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By: SteveJeltz, Rev. David Wright
Jul 06 2017 12:00pm
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Commons in a New World Order


Last week I reviewed five formats who limited environments were severely skewed by the presence of overwhelmingly powerful commons.


What many of these commons had in common was that they broke the rules of what R & D calls “New World Order” - a structured attempt to rein in the complexity of limited play by setting limits on what kinds of cards are printed at common. NWO Offenders are cards that dramatically increase board complexity such as Prodigal Sorcerer or Samite Healer. Now imagine playing with more repeatable, scalable versions of these two effects and you see the problems created by Field Surgeon or Sparksmith. X-Spells, especially those with multiple choice targets fall into the red flag area of New World Order.  And as we saw with cards like Pestilence, repeatable effects present the same problems.


Since the establishment of New World Order, the most egregious examples of these cards have disappeared. Removal spells might be more efficient at times than others, but they still trade card for card. Instead the most glaring examples of developmental misses are in new card types before they can be understood and balanced for play.


  1. Fifth Dawn


Cranial Plating


Mirrodin featured the new artifact subtype “Equipment”. And from the start it was obvious that not all equipment was well balanced. Contrast the simple Leonin Scimitar with the more oppressive Bonesplitter and Vulshok Morningstar. If +1 / +1 for 1 CMC, 1 cost to equip artifact is fair, I could see how scaling to 2 for all costs and effects would seem fair. Except that play shows that +2/+2 granted from a single card is inherently much more powerful than +1/+1, such that Cultist's Staff is a more fairly costed card. Bonesplitter showed how much more powerful power boosting is than adding equivalent square stats.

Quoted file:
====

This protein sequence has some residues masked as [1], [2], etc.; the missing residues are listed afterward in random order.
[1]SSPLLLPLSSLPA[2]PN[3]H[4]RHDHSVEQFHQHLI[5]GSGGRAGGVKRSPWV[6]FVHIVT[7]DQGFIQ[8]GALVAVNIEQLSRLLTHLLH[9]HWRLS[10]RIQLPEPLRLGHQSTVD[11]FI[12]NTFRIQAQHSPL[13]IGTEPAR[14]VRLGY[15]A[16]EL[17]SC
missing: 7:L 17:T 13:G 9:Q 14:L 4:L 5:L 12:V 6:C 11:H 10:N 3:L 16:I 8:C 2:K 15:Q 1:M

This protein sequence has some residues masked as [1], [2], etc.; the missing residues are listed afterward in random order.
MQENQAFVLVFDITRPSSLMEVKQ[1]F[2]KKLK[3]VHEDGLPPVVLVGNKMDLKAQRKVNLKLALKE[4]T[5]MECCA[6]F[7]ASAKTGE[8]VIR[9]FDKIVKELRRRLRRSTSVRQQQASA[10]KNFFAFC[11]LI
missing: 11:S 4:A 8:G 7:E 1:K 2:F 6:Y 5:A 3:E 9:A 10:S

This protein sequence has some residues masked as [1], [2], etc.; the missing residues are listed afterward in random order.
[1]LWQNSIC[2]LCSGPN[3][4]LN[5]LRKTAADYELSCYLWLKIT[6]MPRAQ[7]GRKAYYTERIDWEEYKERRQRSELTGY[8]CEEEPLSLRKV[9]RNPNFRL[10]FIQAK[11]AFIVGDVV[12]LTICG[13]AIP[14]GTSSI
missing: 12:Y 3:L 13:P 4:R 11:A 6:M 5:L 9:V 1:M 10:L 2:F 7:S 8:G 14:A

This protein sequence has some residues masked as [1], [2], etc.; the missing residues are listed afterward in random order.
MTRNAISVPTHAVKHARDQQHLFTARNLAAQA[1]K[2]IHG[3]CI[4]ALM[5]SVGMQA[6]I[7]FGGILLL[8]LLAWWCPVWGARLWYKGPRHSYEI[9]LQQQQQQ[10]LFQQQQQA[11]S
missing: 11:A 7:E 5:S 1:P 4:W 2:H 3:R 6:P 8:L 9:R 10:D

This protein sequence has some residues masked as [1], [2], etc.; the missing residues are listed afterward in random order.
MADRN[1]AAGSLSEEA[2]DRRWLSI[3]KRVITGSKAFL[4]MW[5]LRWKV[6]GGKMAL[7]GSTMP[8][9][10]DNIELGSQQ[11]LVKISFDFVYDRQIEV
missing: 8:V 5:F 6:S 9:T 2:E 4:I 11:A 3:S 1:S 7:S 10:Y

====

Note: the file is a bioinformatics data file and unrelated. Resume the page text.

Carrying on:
But what all these Mirrodin equipment cards also added was the inherent play value of cheap artifacts in a heavy artifact synergy environment. It was not unusual in a Mirrodin draft for 10-20 cards in your deck to be artifacts! The flexibility of a deck with so many colorless cards and light colored mana requirements meant than many decks looked the same: play all the colors, equipment, cogs, artifact creatures and let the synergy do its thing.